Writing effective headlines for the Web is really important for anyone wanting to learn the art (and science) of good Web writing. There are many differences between Web headlines and print headlines:

Print Headlines should be Sharp

In print, page presentation, images and accompanying text can increase a headline’s impact. Words like “BIG CRASH” make sense in fat bold letters above a photo of car accident. Print headlines have impact and presence and can be great for getting people to notice stories. (Keep this in your mind).

Some characteristics of print headlines:

•             Photos or images lend context. Print headlines often have images and text to support them and make the stories relevant to readers. A two-word headline has little chance of making sense without a big photo summing up the story.

•             Text size can help headlines make impact. When readers see huge bold text above the fold, they know that the story is likely an important read. Big text will likely draw the reader in – and often sell more papers.

•             Subheads make extra push to readers. How many times have you read a headline and then moved directly to the subhead? Readers want more context.

•             Print headlines show up in one place. Print headlines on the front of the newspaper do not show up again on the inside sections.

•             Print headlines do not change. Once the paper is printed, you cannot recall the day’s papers and change your stories’ headline.

Web Headlines Must Tell the Whole Story

On the Web a headline like “BIG CRASH” would make little sense without its context. Headlines should take on the role of telling the entire story in limited words. A headline might appear in Google as a search result link. It might appear in a blog feed as a syndicated headline-link. It might also appear in a person’s Bookmark/Favourite (where they put it six months ago). And then what meaning would “BIG CRASH” have to anyone?

Consider again the “BIG CRASH” headline that we saw in print. Imagine seeing that headline on the Web without any pictures or context, what would you think – stock market, a building collapsing; two prop forwards running into each other at speed … or a car accident?

Without putting that headline in context, a reader cannot know what the story is about. It is imperative that Web headlines tell the story.

Some characteristics of Web headlines:

•             Web headlines appear in many places on a site. Web headlines can be syndicated with RSS to show up on many places.

•             Web headlines pop up on external sites. Through RSS, headlines can be syndicated on Google News, other news sites, blogs, wherever. This is great because the more places your RSS feed appears, the more chance of increased readership you get.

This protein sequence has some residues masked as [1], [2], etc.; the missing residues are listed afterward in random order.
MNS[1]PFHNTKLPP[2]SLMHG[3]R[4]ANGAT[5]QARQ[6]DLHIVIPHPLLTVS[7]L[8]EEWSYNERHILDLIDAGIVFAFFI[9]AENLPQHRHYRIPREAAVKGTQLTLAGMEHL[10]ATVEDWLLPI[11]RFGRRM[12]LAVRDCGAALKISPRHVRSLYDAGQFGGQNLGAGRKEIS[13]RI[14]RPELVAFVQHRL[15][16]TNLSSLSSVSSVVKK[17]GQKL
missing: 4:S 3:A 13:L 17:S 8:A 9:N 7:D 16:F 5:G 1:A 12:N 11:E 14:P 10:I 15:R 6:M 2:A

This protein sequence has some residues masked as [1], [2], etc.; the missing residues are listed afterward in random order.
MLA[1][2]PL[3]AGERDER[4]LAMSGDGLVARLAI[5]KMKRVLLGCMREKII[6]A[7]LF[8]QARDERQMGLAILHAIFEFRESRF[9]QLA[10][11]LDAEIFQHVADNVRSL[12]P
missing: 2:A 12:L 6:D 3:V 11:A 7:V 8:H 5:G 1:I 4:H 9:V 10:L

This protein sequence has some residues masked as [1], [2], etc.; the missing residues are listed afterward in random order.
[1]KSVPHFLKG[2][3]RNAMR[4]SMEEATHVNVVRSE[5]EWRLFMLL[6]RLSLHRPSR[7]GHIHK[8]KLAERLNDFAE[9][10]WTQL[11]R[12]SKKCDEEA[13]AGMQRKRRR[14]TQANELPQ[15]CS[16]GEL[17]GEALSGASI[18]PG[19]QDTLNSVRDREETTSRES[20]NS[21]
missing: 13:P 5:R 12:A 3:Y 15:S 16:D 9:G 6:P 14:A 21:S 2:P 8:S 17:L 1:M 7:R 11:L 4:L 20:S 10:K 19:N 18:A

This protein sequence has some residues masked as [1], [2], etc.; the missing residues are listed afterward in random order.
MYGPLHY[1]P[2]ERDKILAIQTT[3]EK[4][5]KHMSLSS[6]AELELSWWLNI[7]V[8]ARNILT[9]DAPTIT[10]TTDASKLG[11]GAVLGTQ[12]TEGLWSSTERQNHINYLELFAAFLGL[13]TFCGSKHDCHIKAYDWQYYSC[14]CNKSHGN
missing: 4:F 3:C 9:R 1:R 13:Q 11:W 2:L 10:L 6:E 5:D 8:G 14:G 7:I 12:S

•             Web headlines must get the point across. Your news sites’ headlines can appear anywhere on the Web without its supporting content, it is incredibly important to be able to convey the point of the story with just text, and convey it immediately.

•             Your headline will not necessarily be the headline others use. Web users often share your stories on social media sites and write their own headlines for your content. So the better the headline you write, the less likely Web users will have to edit your headlines to make   them relevant.

•             You can change Web headlines! This is one of the great things about the Web. If a headline you wrote for the morning’s story does not seem to say the right thing, you can change it any time. On the Web, you can edit any content in real time!

•             Many people are accessing the Web on mobile phones and other hand-held devices. Size doesn’t matter – your words need to have lasting impact. Keep it short, simple and to the point.

Regard Headlines as Critical Content

So, now you know how Web headlines fit into the whole scheme of Web writing, let’s see if we can put together a bit of a “to do” list:

•             Be simple, literal and direct (don’t use puns)

•             Use the active voice

•             Don’t use all caps

•             Don’t start a sentence with a number if you can help it

•             Start your headline with your main keyword/ keyword phrase

Writing effective Web headlines is crucial. Try it for a few months and you’ll see the difference.

About the Author:

Karen Lotter is a journalist and writer based in Durban, South Africa. She runs a company (http://www.ethekwiniweb.co.za/) specializing in creating websites, writing creative and interesting content and optimizing sites for search engines.

She has written profiles, features, advertising copy, obituaries, press releases, and columns in magazines, company newsletters and newspapers, and written and produced corporate scripts.

Since she stopped writing political speeches (after 13 years in the trenches), she has focused on writing for the web and presenting workshops on communications-related issues. She is a Feature Writer at Suite 101.com (http://www.suite101.com/profile.cfm/ethekwinigirl).

Karen tutors the Writing for the Web Course and the Writing for Social Media Course at the Writers’ College.

Photo credit: flickr.com_Jeremy Brooks